Larry Seltzer yesterday wrote a blog in eWeek "Harvesting Teenagers" that is very disturbing. He documents how a new social networking site "Tagged" was documented by Symantec April 9th as requiring users to provide their online authentication credentials to the web mail account.
Here's what Symantec says:
This weekend I got an email from a friend, arriving from her Hotmail address. It was actually an auto-generated invitation link to a social networking service called ‘Tagged’. Tagged is employing some very sketchy tactics in expanding their user base. While the whole idea behind Web 2.0 is the combination of existing Web services/technologies to make them more useful, when a user signs up for Tagged, they’re practically forced to put in their Webmail credentials. Tagged then logs into your Webmail account as you, accesses your address book, and prompts you to email your contacts using your Webmail address as the reply-to.
It’s difficult to recall all of the mass-mailing worms we’ve seen that have used similar strategies for propagation. Melissa and Lovebug would be good examples.
Fortunately, Tagged isn’t actually sending the emails as the user whose login credentials they’ve borrowed, the email is just coming from Tagged’s server so it’s not difficult to blacklist. But Tagged’s signup process is sparse on the details about why they ask for the information they want, and what they’re going to do with it. Clearly they’ve snagged all the email addresses in your address book, which would be useful for sending future advertising-based spam, but they’ve also taken your Webmail login credentials and not really told you what they intend to do with it.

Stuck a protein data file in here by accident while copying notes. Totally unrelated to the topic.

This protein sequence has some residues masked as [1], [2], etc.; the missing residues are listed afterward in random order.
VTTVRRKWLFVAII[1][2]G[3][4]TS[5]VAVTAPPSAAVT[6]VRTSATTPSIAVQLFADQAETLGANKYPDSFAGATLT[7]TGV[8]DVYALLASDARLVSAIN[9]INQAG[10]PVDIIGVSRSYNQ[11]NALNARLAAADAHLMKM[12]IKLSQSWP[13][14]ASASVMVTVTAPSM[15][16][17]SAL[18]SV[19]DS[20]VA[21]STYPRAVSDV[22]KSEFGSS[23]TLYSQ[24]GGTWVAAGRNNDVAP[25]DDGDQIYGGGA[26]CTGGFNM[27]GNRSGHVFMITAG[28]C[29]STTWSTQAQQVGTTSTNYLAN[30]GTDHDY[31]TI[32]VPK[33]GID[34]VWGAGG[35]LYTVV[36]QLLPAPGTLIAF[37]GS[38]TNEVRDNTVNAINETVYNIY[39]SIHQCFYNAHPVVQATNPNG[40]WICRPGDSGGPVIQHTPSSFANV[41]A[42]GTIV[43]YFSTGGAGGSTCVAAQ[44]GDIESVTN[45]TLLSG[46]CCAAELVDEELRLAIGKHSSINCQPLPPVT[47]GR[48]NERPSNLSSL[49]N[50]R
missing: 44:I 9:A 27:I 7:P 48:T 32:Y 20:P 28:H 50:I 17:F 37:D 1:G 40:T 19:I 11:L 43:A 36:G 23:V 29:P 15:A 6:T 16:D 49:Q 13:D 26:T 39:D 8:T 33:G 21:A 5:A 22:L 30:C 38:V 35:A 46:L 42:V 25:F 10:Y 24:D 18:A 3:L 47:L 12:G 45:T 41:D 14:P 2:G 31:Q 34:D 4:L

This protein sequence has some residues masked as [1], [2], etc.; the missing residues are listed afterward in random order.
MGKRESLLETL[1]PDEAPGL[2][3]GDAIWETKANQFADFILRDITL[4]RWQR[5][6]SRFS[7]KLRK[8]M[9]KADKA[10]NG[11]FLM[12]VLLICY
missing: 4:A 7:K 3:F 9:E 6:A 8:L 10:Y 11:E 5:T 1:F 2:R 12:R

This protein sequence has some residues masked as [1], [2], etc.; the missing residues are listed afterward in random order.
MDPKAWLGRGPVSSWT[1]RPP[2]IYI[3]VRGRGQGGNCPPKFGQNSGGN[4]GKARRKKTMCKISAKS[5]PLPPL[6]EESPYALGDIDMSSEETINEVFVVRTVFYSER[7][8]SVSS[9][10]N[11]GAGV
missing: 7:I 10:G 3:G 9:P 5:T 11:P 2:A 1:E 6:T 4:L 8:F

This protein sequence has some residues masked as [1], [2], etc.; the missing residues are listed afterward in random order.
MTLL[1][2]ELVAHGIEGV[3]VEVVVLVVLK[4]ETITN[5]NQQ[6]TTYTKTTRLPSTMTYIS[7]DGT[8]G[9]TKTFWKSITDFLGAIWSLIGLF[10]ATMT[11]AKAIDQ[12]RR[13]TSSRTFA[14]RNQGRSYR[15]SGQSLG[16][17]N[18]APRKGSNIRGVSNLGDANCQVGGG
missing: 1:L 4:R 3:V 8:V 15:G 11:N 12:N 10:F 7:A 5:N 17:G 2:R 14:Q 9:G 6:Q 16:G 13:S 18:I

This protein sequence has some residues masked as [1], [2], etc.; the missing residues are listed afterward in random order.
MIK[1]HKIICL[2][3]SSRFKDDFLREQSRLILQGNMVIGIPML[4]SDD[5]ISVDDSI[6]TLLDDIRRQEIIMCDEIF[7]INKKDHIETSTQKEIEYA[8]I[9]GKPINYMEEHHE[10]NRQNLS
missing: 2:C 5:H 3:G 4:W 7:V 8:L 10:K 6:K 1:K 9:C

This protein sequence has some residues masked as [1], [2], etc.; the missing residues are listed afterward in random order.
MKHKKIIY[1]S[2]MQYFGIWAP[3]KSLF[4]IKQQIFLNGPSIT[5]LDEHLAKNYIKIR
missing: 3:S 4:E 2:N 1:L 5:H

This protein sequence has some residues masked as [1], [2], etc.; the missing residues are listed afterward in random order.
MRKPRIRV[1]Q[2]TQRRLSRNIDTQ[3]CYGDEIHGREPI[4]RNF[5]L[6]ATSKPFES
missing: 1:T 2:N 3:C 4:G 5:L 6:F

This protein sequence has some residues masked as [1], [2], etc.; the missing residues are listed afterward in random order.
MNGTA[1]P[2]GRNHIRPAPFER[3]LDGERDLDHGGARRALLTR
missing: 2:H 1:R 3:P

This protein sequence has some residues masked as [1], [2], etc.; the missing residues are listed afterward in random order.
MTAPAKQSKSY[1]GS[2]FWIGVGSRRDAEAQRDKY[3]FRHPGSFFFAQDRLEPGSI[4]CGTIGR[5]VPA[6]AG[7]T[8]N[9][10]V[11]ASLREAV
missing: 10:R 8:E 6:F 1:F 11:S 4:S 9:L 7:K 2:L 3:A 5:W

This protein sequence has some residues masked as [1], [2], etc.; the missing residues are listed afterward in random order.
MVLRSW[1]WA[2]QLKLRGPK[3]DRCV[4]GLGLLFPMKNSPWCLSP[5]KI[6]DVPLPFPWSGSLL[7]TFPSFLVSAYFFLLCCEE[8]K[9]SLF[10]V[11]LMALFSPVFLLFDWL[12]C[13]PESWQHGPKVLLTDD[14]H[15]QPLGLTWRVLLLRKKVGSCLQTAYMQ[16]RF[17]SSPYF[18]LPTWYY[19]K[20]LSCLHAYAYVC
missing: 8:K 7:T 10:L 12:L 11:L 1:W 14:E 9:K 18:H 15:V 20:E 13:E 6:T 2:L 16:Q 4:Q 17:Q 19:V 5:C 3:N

It’s interesting in that they’ve circumvented the need to mock-up your Webmail site, but still had the effect of a phishing attack. With the search capabilities of most modern Webmail services, and the amount of people doing online banking, it doesn’t take a lot of imagination to see where this kind of site could head. Though we’ve all heard it before, the best way to avoid these situations is to avoid giving your credentials to third-party sites. Just like you wouldn’t give your banking info to your mailman, you shouldn’t give your banker a copy of your mailbox key.
Larry in his blog then actually creates a dummy email account and logs on to Tagged. He reviews the Terms of Service. After which he quotes "Nothing in the TOS says that they will be harvesting addresses from your address book, nor what they are entitled to do with those addresses. Perhaps they consider these addresses as being provided for invitations to Tagged, but that's clearly not true."
Finally, Larry concludes "I have seen the future of teenage exploitation, and it's on social networking sites. Even the "legit" ones like MySpace creep me out some, and I'm sure Tagged isn't the only one that's scams and abuses its users. When users are willing to provide their e-mail login to a Web site, you know we have a long way to go to make the Internet safe."
I agree with him. The advent of Web 2 services where the site is a mashup of various services provides an easy preay for criminals wanting to obtain teenager identities, their authentication credentials and then use them for criminal purposes.